The committee was also supposed to discuss 1,300 housing units for Palestinians who live in the West Bank’s Area C, which is under full Israeli control, outside the enclaves administered by a Palestinian autonomy government. The matter is expected to be discussed in a separate meeting on Sunday, a Civil Administration spokesperson told The Times of Israel.
Area C makes up some 60 percent of the West Bank and is fully under Israeli security and administrative control. Israel rarely approves Palestinian construction in Area C, with the overwhelming majority of requests being denied. This has resulted in rampant illegal building, which is in turn often demolished by Israel.
Between 2016 and 2018, just 21 of the 1,485 Palestinian applications for construction permits in Area C were approved by the Defense Ministry, or 0.81%.
In 2019, the Israeli security cabinet approved — in principle — a record 700 building permits for Palestinians in what was widely seen as an attempt to prevent the High Court of Justice from blocking further demolitions of Palestinian property as well as staving off international criticism of Israel for failing to allow Palestinian construction.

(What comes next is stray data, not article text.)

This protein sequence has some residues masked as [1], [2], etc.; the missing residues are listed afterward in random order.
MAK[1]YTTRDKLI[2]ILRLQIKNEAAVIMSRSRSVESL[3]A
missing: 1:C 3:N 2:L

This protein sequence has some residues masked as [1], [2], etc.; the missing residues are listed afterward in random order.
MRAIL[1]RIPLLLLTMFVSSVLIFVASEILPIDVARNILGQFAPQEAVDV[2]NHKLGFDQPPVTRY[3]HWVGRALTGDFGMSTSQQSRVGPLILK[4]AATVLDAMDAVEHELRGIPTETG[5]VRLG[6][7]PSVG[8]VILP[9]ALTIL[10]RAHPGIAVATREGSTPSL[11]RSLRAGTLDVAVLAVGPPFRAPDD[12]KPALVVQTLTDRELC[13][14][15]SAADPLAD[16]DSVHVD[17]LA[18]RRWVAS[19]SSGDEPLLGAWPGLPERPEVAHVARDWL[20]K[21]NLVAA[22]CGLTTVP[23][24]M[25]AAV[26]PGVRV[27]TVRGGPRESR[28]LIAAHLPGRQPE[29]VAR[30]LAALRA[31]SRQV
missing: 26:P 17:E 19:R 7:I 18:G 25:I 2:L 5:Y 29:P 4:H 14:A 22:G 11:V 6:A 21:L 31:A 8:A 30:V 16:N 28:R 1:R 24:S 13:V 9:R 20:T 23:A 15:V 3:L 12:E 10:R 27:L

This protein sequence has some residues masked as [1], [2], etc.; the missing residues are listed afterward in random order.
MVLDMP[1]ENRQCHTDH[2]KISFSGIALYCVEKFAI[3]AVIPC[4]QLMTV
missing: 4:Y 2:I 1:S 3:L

However, an investigation by The Times of Israel last year found that very few of those buildings permits had actually been issued.
Most of the international community considers settlement construction a violation of international law. The Trump administration in 2018 announced that it did not consider this to be the case, backing Israel, which rejects the position that the territories are occupied, saying they were captured from Jordan in a defensive war.
“These unilateral measures would destroy what remains of the two-state solution, are in defiance of [United Nations] Security Council resolutions and convey disdain for the efforts of the US administration,” Palestinian Authority President Mahmoud Abbas’ office said in a statement on Wednesday.